There are three types of accounts—that are not the same as my bucket strategy—that I believe everyone needs to use to save for their retirement. These accounts will benefit you in retirement. They are Roth accounts, traditional accounts, and brokerage accounts. Listen to this episode of the Retirement Made Easy podcast to learn more about each and how they can benefit you!

You will want to hear this episode if you are interested in…

  • [4:33] Get a FREE 30-minute coaching call at
  • [7:15] Account Type #1: Roth IRA, 401k, 403B, or TSP
  • [10:13] Account Type #2: The traditional IRA, 401k, 403B, or TSP
  • [14:48] Account Type #3: A brokerage account/trust account/non-qualified account
  • [18:42] Why you want all three types of accounts for your retirement

Account Type #1: Roth IRA, 401k, 403B, or TSP

With a Roth account, you pay the taxes now. You can invest the money however you want and it will grow tax-free until your death. When you retire and take withdrawals from the Roth IRA, you will not have to pay taxes on those withdrawals. Biting the bullet and paying taxes now, in a favorable tax environment, can make a positive impact on your retirement.

If you’re younger and just starting out with your first job, you’re likely in a lower tax bracket. It’s far easier to pay 12% taxes now than when you make more money and land in a higher tax bracket down the road. Another bonus? You’re never required to take withdrawals from a Roth IRA.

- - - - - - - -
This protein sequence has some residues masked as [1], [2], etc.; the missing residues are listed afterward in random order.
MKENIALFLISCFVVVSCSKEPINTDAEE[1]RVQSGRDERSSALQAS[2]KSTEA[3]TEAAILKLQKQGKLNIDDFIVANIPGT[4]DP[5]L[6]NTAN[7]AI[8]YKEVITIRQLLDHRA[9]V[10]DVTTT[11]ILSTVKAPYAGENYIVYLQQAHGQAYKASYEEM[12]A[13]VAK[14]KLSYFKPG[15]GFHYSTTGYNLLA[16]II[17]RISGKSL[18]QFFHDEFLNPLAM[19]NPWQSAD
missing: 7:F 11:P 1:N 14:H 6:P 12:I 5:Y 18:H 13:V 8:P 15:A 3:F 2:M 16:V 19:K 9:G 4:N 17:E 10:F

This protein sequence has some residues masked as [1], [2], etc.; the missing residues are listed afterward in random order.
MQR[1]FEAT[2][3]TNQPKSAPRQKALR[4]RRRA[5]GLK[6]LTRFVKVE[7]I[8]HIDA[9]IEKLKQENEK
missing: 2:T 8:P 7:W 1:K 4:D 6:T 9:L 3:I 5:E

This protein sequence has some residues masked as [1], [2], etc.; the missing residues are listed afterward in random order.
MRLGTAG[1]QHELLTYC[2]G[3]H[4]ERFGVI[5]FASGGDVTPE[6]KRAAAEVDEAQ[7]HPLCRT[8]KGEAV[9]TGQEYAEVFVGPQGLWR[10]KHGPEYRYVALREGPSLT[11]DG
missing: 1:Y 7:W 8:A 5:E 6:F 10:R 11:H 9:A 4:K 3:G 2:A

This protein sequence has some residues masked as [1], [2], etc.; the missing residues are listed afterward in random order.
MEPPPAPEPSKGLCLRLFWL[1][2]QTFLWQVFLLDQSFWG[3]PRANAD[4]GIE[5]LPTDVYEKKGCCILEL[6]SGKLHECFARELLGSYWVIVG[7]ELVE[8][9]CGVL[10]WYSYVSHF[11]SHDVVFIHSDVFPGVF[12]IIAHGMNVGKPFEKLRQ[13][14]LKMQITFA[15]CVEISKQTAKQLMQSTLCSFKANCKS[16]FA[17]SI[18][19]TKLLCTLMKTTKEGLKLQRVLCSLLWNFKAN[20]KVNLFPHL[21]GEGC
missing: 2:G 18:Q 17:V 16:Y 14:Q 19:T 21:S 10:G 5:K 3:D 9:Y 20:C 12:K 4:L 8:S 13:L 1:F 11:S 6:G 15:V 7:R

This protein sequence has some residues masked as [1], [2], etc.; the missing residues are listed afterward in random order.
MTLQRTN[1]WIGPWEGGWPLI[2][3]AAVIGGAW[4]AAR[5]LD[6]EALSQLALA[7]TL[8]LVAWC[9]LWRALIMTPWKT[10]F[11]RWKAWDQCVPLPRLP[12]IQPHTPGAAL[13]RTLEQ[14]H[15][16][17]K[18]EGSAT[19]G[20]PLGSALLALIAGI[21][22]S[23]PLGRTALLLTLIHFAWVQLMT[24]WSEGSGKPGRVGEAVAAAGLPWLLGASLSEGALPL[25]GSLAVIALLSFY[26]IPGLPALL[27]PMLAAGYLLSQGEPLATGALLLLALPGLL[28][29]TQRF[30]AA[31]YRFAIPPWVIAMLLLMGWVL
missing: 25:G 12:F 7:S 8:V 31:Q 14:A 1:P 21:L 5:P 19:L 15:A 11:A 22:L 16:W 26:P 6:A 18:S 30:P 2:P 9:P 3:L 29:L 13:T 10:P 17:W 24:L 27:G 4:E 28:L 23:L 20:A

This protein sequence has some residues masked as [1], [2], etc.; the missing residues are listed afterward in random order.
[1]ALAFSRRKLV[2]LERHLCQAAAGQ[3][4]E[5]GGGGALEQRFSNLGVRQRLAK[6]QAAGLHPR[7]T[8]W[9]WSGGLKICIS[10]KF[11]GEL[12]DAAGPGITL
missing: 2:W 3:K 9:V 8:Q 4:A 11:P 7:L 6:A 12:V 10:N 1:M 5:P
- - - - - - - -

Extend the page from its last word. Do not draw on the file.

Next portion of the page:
Account Type #2: The traditional IRA, 401k, 403B, or TSP (tax-deferred)

With a traditional tax-deferred account, you get a tax deduction when you contribute. Any money matched by your employer is pre-tax as well. So taxes have not been paid on what you’ve contributed or on the growth. So when you retire and want to make withdrawals, you pay taxes. And once you hit age 72, you have to take a required minimum distribution and pay the taxes on them.

What’s the problem with this? The more withdrawals you take, the more taxes you pay. If you take out too much money, it can throw you into the next tax bracket. If you withdraw too much it can also impact the taxes you pay on social security, the price you pay for Medicare Part B, and even capital gains taxes. So what’s the benefit? You get the tax deduction now.

Account Type #3: A brokerage account/non-qualified retirement account

A brokerage account doesn’t have a rule that enforces a 10% withdrawal penalty if you make a withdrawal before age 59 ½. You can put money in and take it out at any time, an unlimited amount of times, with no restrictions. You can invest it in index funds, mutual funds, stocks, bonds, golds, ETFs—whatever you want. Is there a downfall? Any capital gains, dividends, or interest earned are reported on a 1099 that must be reported with your taxes (i.e. you pay taxes on them).

Why is a brokerage account so beneficial? Brokerage accounts can save you a lot of money in taxes. If you’re in the 12% bracket, you can harvest capital gains and pay zero taxes. However, if you’re in the 22% bracket and harvest capital gains, you’ll pay 15% long-term capital gains.

Why do you want all three types of accounts for your retirement? Listen to hear why I think it’s important for you to have all of the accounts working hand-in-hand.


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